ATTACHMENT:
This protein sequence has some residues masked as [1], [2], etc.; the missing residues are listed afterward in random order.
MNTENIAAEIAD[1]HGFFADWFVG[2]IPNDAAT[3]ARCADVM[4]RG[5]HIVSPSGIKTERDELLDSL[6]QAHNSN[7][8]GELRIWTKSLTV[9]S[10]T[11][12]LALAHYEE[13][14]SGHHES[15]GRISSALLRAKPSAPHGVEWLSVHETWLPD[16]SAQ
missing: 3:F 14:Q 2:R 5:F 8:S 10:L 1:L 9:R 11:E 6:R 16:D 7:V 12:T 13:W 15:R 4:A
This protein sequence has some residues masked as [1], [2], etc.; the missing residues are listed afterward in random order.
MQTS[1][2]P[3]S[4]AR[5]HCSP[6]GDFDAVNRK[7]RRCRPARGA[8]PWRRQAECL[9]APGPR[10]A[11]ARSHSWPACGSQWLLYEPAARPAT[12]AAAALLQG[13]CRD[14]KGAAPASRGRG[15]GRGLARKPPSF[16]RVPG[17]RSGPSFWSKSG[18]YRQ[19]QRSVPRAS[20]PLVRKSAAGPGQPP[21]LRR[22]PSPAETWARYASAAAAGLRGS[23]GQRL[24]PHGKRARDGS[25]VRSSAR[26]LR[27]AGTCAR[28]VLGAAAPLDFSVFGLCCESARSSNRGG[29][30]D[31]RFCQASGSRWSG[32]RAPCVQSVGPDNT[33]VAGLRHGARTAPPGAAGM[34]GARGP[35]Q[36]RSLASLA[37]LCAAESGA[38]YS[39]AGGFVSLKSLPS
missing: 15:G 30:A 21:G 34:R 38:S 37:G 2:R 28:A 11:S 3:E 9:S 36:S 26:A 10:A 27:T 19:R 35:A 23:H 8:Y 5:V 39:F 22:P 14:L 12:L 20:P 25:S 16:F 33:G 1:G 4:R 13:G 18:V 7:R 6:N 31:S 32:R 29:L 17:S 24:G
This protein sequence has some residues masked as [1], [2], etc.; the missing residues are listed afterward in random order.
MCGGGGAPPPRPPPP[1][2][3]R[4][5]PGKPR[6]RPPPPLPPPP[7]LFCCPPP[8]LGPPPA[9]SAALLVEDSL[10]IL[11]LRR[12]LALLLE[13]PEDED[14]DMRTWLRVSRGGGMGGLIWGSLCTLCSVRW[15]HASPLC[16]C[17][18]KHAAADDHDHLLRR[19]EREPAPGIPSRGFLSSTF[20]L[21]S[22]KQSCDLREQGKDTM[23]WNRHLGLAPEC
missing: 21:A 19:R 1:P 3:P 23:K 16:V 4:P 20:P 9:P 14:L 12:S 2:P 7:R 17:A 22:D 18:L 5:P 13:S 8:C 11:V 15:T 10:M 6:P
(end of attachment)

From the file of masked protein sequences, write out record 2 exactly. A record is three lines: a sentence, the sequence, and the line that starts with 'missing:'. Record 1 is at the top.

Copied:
This protein sequence has some residues masked as [1], [2], etc.; the missing residues are listed afterward in random order.
MQTS[1][2]P[3]S[4]AR[5]HCSP[6]GDFDAVNRK[7]RRCRPARGA[8]PWRRQAECL[9]APGPR[10]A[11]ARSHSWPACGSQWLLYEPAARPAT[12]AAAALLQG[13]CRD[14]KGAAPASRGRG[15]GRGLARKPPSF[16]RVPG[17]RSGPSFWSKSG[18]YRQ[19]QRSVPRAS[20]PLVRKSAAGPGQPP[21]LRR[22]PSPAETWARYASAAAAGLRGS[23]GQRL[24]PHGKRARDGS[25]VRSSAR[26]LR[27]AGTCAR[28]VLGAAAPLDFSVFGLCCESARSSNRGG[29][30]D[31]RFCQASGSRWSG[32]RAPCVQSVGPDNT[33]VAGLRHGARTAPPGAAGM[34]GARGP[35]Q[36]RSLASLA[37]LCAAESGA[38]YS[39]AGGFVSLKSLPS
missing: 15:G 30:A 21:G 34:R 38:S 37:G 2:R 28:A 11:S 3:E 9:S 36:S 26:A 10:A 27:T 19:R 35:A 23:H 8:Y 5:V 39:F 22:P 14:L 12:L 20:P 25:S 16:F 33:G 1:G 4:R 13:G 18:V 7:R 6:N 31:S 32:R 29:L 17:S 24:G